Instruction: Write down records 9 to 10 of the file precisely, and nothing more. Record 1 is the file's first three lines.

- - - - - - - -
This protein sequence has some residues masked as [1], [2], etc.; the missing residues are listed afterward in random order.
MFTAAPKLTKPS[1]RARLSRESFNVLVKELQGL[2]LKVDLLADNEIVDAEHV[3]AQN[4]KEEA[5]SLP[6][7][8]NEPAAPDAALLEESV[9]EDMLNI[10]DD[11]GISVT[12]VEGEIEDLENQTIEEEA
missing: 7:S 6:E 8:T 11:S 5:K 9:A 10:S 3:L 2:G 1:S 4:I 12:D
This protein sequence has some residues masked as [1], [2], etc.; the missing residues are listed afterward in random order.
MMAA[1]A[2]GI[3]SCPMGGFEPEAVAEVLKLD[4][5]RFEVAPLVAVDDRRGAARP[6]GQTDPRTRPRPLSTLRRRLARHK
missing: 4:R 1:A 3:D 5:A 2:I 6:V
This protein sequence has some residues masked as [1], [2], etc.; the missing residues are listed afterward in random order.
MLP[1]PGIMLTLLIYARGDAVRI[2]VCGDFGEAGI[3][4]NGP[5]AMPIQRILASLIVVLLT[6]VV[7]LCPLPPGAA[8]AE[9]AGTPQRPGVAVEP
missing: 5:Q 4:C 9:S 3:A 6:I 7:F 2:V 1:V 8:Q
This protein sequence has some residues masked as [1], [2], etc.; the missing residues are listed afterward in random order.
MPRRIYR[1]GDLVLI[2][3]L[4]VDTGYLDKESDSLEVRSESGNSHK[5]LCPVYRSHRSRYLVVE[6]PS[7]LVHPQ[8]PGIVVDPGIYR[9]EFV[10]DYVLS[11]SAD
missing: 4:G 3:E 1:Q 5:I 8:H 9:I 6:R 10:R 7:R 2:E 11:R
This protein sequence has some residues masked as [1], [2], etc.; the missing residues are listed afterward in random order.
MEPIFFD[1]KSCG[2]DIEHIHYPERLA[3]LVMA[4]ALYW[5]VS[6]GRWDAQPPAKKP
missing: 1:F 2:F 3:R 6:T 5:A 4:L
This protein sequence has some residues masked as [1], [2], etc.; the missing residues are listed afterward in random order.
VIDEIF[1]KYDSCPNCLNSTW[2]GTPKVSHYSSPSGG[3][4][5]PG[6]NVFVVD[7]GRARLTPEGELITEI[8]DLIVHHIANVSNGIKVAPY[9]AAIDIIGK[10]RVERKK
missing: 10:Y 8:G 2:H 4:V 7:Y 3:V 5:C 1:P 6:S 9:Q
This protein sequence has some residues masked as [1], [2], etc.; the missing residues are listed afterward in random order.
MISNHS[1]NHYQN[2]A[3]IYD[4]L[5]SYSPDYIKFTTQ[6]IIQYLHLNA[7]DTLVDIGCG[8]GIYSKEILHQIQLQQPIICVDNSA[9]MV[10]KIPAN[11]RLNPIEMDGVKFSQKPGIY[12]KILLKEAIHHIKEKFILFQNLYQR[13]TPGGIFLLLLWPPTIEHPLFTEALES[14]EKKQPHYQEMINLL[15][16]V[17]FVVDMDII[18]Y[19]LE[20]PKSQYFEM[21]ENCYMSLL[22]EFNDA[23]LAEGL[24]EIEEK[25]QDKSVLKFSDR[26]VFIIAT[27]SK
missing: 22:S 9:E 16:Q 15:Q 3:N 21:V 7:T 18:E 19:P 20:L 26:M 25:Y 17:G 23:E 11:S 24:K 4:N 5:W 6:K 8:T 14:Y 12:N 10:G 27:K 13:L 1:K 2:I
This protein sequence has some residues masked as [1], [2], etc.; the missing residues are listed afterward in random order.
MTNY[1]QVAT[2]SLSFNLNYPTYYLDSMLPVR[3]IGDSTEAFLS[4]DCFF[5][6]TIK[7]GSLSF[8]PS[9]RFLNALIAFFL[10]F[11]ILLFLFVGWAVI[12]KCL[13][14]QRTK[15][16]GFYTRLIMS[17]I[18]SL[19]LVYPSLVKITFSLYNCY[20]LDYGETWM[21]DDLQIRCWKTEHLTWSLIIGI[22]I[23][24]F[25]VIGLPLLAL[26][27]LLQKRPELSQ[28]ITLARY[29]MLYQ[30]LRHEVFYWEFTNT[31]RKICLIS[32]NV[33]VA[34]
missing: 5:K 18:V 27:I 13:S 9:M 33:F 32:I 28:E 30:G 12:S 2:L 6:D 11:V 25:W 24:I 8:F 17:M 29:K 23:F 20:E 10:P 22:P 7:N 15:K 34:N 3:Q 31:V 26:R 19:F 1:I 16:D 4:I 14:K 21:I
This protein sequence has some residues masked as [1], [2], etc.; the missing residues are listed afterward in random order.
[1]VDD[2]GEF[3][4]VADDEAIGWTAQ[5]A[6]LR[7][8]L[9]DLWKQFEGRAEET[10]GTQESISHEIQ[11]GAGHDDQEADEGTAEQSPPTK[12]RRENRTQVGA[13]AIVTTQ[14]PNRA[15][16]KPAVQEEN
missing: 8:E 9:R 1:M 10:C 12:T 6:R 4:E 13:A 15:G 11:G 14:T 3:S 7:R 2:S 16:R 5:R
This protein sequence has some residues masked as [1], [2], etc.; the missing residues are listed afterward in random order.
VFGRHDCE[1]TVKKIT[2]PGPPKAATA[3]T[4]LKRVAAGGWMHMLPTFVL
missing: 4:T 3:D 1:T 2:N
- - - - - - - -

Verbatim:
This protein sequence has some residues masked as [1], [2], etc.; the missing residues are listed afterward in random order.
[1]VDD[2]GEF[3][4]VADDEAIGWTAQ[5]A[6]LR[7][8]L[9]DLWKQFEGRAEET[10]GTQESISHEIQ[11]GAGHDDQEADEGTAEQSPPTK[12]RRENRTQVGA[13]AIVTTQ[14]PNRA[15][16]KPAVQEEN
missing: 8:E 9:R 1:M 10:C 12:T 6:R 4:E 13:A 15:G 11:G 14:T 3:S 7:R 2:S 16:R 5:R
This protein sequence has some residues masked as [1], [2], etc.; the missing residues are listed afterward in random order.
VFGRHDCE[1]TVKKIT[2]PGPPKAATA[3]T[4]LKRVAAGGWMHMLPTFVL
missing: 4:T 3:D 1:T 2:N